The Good Food Box Program had to cancel regular operations due to the pandemic. In response, the Women’s Centre has partnered with other local/regional food security programs to provide a REGIONAL FIRST NATIONS EMERGENCY GOOD FOOD BOX and an EMERGENCY GOOD FOOD BOX FOR SENIORS. Details can be found here

The Good Food Box is a non-profit program for families and individuals who want to purchase quality, fresh, local produce at a lower price than shopping at grocery stores. Family sized food boxes are $25, while individual boxes are $15. Participants pay for the Good Food Box on the first Thursday of each month at a neighbourhood host site. The boxes are dropped off at the host site on the second last Thursday of each month. For more information about the program or host site locations please call (807) 345-7819, or email

Buying a Good Food Box gives you a low cost way to get fresh fruits and vegetables delivered to your neighbourhood or building. Produce is ordered from a local grocery store, and includes seasonal locally grown fruit and veggies. It is also a great way to get connected and involved in your community. Those interested in volunteering with the program are encouraged to contact the GFB co-ordinator at (807) 345-7819. Volunteers help sort and pack produce, coordinate host sites, help deliver to neighbourhood sites and contribute recipes and cooking tips to the newsletter. We rely on public funding and donations to support the program. Those who would like to make a donation to the program are welcome to do so. For more information on donations please visit Donate.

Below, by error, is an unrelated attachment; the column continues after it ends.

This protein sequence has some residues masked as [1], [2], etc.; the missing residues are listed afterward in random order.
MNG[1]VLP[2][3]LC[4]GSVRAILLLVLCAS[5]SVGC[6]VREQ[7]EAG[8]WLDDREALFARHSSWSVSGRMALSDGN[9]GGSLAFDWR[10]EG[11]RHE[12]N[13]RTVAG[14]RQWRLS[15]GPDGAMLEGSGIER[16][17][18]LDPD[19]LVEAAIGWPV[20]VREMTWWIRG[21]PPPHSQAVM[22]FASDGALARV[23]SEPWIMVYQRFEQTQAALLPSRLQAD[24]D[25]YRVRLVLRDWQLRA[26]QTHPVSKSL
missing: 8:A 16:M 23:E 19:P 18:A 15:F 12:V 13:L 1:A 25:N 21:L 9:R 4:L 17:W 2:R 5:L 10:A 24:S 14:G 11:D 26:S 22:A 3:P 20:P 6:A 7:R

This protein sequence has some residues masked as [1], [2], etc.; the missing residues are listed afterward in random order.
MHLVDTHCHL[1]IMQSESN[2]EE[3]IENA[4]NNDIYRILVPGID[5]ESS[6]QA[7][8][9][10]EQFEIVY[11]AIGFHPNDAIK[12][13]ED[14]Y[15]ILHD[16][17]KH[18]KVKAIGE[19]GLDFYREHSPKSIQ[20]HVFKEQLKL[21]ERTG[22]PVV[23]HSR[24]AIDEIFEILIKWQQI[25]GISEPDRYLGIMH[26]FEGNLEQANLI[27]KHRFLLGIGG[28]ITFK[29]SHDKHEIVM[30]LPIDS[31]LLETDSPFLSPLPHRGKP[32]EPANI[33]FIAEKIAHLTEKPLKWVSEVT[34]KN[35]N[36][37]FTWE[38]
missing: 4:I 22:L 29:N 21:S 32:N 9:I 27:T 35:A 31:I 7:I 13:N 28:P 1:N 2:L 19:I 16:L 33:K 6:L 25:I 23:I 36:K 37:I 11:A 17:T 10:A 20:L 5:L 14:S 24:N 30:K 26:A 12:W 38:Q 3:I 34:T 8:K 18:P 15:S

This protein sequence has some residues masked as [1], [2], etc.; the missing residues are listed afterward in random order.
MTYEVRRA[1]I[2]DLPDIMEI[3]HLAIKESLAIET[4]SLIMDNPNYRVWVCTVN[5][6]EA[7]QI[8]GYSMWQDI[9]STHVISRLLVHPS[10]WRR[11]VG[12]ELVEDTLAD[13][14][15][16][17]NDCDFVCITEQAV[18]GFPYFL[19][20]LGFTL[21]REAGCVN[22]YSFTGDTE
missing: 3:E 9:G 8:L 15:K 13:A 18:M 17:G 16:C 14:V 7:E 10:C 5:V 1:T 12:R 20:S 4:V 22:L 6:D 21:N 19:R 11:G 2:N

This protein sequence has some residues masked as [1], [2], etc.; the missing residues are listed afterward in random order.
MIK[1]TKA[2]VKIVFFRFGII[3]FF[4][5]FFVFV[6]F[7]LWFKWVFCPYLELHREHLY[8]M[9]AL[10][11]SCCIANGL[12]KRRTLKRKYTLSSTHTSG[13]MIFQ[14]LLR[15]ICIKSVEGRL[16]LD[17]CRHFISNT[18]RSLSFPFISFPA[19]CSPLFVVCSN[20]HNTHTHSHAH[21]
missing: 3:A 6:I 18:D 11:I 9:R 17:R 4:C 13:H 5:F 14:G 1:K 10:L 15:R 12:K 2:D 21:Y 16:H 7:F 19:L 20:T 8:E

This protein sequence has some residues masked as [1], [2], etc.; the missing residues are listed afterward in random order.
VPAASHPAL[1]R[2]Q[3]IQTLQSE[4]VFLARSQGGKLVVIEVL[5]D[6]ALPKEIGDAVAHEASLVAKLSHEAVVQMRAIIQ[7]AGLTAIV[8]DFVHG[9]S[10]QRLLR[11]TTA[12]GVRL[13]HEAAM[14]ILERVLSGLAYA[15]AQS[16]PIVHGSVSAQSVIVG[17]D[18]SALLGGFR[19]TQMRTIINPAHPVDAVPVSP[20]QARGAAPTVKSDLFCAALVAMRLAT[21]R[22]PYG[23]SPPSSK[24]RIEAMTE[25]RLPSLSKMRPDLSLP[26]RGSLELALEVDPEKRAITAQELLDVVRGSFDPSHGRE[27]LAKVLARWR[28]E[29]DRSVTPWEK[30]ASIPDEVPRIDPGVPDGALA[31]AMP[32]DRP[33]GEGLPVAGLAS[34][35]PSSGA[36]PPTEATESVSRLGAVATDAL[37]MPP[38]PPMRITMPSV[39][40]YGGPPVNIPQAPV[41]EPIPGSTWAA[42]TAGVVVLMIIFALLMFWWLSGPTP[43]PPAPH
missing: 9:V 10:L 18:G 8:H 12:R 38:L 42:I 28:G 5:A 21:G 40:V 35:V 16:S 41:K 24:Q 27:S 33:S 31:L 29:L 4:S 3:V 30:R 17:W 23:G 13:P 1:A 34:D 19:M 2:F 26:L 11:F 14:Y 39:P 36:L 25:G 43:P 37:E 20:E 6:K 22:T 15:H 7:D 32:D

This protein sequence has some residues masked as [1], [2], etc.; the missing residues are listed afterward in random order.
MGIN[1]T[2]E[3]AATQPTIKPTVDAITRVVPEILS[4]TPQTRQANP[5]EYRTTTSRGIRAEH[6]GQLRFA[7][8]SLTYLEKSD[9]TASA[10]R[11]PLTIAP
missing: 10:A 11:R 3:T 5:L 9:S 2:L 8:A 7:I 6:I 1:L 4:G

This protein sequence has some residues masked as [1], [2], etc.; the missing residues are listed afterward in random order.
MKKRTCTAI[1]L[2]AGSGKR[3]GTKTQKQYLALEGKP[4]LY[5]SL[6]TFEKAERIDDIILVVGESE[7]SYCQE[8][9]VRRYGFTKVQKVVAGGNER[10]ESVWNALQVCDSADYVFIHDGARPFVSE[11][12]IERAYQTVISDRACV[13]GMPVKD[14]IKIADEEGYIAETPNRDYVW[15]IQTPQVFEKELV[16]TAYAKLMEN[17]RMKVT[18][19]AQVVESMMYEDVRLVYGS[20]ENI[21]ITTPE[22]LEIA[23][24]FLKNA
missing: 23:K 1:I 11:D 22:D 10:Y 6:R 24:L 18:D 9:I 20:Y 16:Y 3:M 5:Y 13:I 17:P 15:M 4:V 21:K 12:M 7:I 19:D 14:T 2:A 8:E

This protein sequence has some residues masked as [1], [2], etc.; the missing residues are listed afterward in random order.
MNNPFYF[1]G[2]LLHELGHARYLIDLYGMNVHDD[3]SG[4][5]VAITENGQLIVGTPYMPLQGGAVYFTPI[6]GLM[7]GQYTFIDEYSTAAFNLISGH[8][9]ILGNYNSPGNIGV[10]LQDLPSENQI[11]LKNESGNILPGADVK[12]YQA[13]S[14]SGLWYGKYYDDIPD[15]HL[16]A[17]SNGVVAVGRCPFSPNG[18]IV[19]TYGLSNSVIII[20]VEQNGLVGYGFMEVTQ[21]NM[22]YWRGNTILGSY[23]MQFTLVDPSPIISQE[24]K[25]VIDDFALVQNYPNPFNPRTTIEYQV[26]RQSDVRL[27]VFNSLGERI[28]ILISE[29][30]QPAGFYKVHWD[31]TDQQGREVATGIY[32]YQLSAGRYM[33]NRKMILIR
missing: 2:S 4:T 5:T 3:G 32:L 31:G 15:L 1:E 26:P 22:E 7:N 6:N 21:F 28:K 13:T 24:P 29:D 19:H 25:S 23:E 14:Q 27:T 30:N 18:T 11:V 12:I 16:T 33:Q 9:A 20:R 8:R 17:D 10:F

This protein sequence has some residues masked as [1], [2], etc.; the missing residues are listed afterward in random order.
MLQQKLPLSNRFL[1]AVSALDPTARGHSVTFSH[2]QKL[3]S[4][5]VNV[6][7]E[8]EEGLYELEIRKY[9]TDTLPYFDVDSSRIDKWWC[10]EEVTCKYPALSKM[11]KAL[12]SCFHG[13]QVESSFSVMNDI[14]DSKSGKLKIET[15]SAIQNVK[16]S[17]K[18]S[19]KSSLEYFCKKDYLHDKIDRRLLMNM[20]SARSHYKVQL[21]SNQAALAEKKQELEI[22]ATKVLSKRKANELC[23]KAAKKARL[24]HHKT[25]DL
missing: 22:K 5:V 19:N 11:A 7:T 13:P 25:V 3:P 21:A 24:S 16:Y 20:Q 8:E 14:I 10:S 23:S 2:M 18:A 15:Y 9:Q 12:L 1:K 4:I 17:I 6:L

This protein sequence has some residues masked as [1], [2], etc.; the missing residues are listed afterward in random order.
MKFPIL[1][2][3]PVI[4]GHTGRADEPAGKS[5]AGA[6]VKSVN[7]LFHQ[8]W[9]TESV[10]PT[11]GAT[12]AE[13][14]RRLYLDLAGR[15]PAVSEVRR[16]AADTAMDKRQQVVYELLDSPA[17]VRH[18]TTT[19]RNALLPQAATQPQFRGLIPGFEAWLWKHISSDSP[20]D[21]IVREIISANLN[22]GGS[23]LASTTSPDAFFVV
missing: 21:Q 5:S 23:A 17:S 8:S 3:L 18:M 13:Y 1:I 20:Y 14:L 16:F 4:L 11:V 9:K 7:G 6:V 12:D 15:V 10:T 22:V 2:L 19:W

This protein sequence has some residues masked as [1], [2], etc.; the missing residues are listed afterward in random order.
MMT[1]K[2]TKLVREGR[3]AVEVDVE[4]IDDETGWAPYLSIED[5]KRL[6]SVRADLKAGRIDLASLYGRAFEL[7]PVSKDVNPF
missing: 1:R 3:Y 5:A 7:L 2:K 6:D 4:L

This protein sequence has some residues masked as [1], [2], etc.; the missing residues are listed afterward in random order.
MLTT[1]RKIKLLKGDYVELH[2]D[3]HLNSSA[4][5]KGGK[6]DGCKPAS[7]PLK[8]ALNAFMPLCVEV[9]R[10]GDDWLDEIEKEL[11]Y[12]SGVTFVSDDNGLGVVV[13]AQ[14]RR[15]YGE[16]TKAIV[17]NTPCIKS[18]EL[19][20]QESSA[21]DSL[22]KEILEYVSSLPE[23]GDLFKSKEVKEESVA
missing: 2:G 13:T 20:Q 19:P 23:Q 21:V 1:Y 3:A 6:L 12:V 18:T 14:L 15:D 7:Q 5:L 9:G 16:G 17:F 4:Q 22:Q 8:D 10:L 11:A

Thunder Bay Women’s Court Watch Program

Thunder Bay Women’s Court Watch Program is a joint initiative between Northwestern Ontario Women’s Centre and Faye Peterson Transition House, launched in 2007. Court Watch programs are a form of community oversight where trained volunteers systematically monitor the treatment of criminal court cases related to woman abuse. Quantitative and qualitative data is used to assess the consistency and adequacy of sentencing, provision of safety for women, adherence to domestic violence policy and attitudes of court personnel, among other concerns. The data is collated and published annually in order to provide the public and professionals with a snapshot of the effectiveness of the criminal justice system’s response to woman abuse. Faye Peterson Transition House, with support from Northwestern Ontario Women’s Centre funded the program for 2008/09, since we were unable to secure funding from outside sources. Our report, and volunteer application forms are available on the Faye Peterson website: